I've placed some more Vietnam photos at my Picasa space (Link: All of My Blog Photos). They are in the Vietnam 02 album, and the slides were processed July 1968. I gave away some of my slides, and threw away some that were technically bad. I believe that these with the tent damage were after the monsoon (tropical storm) hit. More disastrous looking were those I made the morning after Ho Chi Minh's birthday (May 19). The VC celebrated by firing mortars into our camp, and by luck one hit the ammo dump. My company had been in the process of relocating to the next hill. We had finished regular duties, ate supper, loaded on five-trucks and rode to our site right next to the perimeter fence. Each of us had our M-16 with one clip of ammo. All other firearms and ammunition were at the old area, adjoining the airstrip which was being widened. We had been filling sandbags, but had no cover above us and no bunkers. My camera was back in my old tent. All though the night the explosions continued scattering howitzer shells and other debris all over the entire camp. Most spectacular were the three explosions of huge fuel tanks. The fireballs were like those of a nuclear explosion. The shock waves knocked down any raised body. Most of the time we were hugging the ground, hoping that the next debris wouldn't fall on us, and that the VC would not try to cross our puny barbwire fence. I took plenty of photos after I retrieved my camera in the early morning. When I got them back from processing I passed them around for other troops to see, and one of the radio repairmen mailed them home to his mom in Venezuela. We never knew how he happened to be fighting an American war. We also had a Chinese-American troop in our company.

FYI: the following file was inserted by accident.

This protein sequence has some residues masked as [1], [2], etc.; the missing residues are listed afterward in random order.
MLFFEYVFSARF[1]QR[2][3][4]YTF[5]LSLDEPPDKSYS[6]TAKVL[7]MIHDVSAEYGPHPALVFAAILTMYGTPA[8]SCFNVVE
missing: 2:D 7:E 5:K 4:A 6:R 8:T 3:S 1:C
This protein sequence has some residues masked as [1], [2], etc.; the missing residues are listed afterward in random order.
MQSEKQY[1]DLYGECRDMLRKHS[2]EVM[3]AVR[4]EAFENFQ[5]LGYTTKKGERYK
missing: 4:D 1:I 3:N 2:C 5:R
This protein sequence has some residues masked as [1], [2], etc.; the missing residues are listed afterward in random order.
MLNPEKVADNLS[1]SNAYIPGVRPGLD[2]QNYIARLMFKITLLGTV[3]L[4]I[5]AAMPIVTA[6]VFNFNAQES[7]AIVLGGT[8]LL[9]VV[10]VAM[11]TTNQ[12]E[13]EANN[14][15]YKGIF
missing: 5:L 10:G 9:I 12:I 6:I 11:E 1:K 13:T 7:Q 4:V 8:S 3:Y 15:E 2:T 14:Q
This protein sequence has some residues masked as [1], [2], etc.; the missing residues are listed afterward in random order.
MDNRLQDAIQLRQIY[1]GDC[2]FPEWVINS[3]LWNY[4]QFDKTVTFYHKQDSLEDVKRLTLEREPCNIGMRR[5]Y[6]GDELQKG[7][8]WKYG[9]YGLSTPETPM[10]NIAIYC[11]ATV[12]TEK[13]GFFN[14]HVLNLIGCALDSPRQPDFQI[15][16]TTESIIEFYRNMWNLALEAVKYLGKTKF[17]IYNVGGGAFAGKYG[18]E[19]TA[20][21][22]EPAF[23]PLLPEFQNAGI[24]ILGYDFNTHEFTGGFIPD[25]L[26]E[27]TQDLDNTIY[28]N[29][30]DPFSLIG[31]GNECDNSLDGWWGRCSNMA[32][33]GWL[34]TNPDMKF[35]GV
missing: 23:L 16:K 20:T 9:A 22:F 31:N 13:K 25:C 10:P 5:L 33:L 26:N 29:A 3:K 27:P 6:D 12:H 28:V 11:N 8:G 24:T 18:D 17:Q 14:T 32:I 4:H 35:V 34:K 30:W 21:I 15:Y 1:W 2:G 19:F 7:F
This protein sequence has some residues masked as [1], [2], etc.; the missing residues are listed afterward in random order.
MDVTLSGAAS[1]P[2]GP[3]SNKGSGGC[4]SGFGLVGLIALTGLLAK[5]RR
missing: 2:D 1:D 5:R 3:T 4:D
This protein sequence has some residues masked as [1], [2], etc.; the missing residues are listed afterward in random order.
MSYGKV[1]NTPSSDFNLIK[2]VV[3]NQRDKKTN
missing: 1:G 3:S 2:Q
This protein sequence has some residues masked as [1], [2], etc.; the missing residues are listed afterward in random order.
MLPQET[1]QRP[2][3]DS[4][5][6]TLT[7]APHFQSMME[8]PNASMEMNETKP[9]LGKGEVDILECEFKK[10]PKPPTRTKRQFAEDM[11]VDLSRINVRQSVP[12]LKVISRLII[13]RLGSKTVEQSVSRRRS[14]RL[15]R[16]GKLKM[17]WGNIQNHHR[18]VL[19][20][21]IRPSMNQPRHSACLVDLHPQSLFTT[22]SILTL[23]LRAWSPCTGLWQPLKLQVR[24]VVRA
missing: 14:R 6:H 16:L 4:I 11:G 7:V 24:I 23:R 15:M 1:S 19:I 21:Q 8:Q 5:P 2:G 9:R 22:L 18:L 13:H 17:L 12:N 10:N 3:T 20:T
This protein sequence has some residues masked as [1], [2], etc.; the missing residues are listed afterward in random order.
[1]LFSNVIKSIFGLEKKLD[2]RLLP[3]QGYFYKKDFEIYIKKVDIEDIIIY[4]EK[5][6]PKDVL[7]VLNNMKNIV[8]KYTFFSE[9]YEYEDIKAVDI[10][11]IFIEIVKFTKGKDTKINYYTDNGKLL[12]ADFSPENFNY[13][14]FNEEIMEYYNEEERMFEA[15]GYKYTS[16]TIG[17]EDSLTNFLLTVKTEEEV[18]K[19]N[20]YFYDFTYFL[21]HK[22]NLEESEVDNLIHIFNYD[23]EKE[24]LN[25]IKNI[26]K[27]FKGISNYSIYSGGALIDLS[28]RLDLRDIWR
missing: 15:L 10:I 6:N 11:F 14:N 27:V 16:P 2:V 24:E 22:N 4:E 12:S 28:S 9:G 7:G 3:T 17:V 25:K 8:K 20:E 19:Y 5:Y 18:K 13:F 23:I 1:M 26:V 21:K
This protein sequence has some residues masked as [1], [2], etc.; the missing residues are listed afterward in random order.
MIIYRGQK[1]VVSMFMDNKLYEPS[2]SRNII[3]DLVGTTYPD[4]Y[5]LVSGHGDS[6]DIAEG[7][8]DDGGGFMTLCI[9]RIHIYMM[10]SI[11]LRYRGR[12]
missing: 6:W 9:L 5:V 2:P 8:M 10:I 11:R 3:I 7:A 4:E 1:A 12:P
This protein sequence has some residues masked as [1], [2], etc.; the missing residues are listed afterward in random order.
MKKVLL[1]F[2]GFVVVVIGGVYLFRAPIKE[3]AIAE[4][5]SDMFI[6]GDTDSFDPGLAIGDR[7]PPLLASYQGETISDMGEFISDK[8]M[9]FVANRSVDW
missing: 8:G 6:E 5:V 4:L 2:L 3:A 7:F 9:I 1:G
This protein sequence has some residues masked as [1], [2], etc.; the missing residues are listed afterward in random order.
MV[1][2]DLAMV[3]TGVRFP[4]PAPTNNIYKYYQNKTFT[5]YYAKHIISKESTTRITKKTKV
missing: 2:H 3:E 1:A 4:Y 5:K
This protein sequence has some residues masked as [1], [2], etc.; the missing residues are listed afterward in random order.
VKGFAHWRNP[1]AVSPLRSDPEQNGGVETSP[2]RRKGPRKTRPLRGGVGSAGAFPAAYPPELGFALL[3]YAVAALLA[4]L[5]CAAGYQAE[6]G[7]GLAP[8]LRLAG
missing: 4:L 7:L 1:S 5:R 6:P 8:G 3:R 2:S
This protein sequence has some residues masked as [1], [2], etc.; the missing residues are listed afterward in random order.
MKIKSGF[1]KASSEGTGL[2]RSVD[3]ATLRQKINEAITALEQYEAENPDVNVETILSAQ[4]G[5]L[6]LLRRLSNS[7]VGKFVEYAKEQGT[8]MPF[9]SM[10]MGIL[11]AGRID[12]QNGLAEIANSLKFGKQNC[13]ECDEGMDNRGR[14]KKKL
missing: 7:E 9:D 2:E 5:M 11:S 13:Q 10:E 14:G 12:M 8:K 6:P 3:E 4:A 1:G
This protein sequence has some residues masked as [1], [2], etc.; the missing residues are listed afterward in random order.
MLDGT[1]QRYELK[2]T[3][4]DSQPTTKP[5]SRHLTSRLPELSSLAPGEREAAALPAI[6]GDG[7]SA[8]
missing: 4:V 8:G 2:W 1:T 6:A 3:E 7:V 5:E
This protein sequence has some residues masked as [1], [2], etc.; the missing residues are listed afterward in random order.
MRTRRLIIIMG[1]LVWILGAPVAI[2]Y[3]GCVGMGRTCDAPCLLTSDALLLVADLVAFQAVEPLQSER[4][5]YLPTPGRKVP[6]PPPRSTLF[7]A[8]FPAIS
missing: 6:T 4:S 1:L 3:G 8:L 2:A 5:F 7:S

Occasionally we received cigarettes and candy, which some of the photos show. The black guy helping sort out the goodies was our buddy Pritchard from Tampa, FL. He would say "I'm from the cigar city of the sunshine state." I wonder where he is now.